‘I am not Malala’ documentary exposes the activist’s ‘western agenda’

Islamabad, July 14 (EFE).- An association of private schools in Pakistan has released a documentary, “I am not Malala,” to expose her “western agenda” of tarnishing the image of Islam.

The documentary highlights education activist Malala Yousafzai’s “controversial views on Islam and marriage, and her pursuit of Western agenda.”

“We will never want our children to follow Malala. No matter how many top awards she wins and that the gates of the White House and the Buckingham Palace remain open for her,” Kashif Mirza, the president of the Federation of Private Schools of Pakistan, told EFE.

Mirza said the 2014 Nobel peace was pursuing the western agenda “because what she speaks is not as per the teachings of Islam and not at par with our social values.”

He cited Malala’s comments about marriage in a recent interview with Vogue magazine, during which the 24-year-old education activist sparked controversy with her comments on marriage.

“I still do not understand why people have to get married. If you want to have a person in your life, why do you have to sign marriage papers, why can’t it just be a partnership,” she said.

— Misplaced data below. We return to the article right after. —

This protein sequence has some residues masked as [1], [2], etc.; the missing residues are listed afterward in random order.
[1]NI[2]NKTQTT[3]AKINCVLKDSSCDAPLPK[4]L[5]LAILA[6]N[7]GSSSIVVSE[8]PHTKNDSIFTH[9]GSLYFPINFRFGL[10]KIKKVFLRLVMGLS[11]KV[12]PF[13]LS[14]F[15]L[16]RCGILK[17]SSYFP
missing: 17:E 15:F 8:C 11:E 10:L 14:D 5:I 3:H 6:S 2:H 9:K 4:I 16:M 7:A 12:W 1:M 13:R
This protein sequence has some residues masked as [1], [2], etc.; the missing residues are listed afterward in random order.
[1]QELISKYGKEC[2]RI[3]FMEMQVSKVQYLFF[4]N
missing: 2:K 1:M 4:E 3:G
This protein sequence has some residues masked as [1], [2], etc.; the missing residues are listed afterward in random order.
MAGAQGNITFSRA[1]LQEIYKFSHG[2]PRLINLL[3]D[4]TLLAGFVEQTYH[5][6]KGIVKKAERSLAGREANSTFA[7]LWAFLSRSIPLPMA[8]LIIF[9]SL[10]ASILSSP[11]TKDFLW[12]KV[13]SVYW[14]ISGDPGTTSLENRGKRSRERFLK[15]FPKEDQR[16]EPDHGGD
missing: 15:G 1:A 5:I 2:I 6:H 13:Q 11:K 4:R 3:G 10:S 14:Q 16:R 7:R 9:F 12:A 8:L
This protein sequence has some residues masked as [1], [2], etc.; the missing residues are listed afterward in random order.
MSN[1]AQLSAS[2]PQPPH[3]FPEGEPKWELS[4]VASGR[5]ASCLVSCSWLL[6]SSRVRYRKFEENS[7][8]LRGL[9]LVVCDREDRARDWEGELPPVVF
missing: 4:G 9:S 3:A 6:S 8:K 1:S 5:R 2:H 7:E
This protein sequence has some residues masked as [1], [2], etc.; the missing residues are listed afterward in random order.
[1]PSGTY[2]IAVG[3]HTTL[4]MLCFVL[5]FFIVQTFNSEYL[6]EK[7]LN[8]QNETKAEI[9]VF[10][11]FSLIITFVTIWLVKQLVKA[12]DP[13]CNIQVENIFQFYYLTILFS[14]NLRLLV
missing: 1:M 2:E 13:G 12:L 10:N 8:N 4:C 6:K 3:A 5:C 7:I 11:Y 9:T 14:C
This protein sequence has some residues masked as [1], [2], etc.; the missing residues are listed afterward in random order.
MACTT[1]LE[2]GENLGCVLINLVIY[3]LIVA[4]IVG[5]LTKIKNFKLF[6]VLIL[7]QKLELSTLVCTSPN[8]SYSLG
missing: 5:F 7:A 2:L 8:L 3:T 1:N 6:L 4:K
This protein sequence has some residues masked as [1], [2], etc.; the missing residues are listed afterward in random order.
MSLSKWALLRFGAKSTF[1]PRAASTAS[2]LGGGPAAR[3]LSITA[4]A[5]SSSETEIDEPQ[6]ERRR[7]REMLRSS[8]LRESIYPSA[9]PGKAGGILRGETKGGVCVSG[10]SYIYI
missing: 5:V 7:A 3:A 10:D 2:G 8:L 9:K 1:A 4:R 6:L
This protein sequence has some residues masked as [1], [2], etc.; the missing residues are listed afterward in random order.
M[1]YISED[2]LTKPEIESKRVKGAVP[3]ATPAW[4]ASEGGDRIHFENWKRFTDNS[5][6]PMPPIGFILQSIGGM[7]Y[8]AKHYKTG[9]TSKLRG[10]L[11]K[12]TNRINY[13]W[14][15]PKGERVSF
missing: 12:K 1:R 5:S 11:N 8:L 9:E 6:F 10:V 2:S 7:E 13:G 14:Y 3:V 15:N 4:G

The comments opened a barrage of criticism from conservatives in Pakistan, where family-arranged marriage is still the norm.

Twenty-one percent of women in Pakistan are married before the age of 18.

Mirza also recalled that in her book “I am Malala,” published in 2013, the Pakistani activist who lives in the United Kingdom, had defended “The Satanic Verses” by Salman Rushdie.”

The controversial 1988 book triggered outrage in the Muslim world as they accused it of blasphemy and mocking their faith.

Mirza said Malala had appeared in a group photograph with controversial Bangladeshi writer Taslima Nasreen, who had to take refuge in Europe after publishing her book “Lajja.”

Nasreen also faced criticism from the Muslim world for denouncing Islam because it allegedly oppresses women.

Mirza asked the government to ban the publication of Malala’s book, “I am Malala,” in the country as it was “contrary to the teachings of Islam, the Quran, sayings of the Prophet, ideology of Islam, ideology of Pakistan.”

Mirza plans to screen the documentary in the 200,000 schools affiliated with his federation to prevent the propagation of Malal’s ideas.

Taliban militants opened fire at Malala in 2015 for defending girl education in Pakistan.

She left the country and graduated in philosophy, politics, and economics from the University of Oxford.

But back home, she continues to be the subject of a vilification campaign.

Her critics accuse her of damaging the country’s image and working for the American spy agency CIA. EFE


Related Articles

Back to top button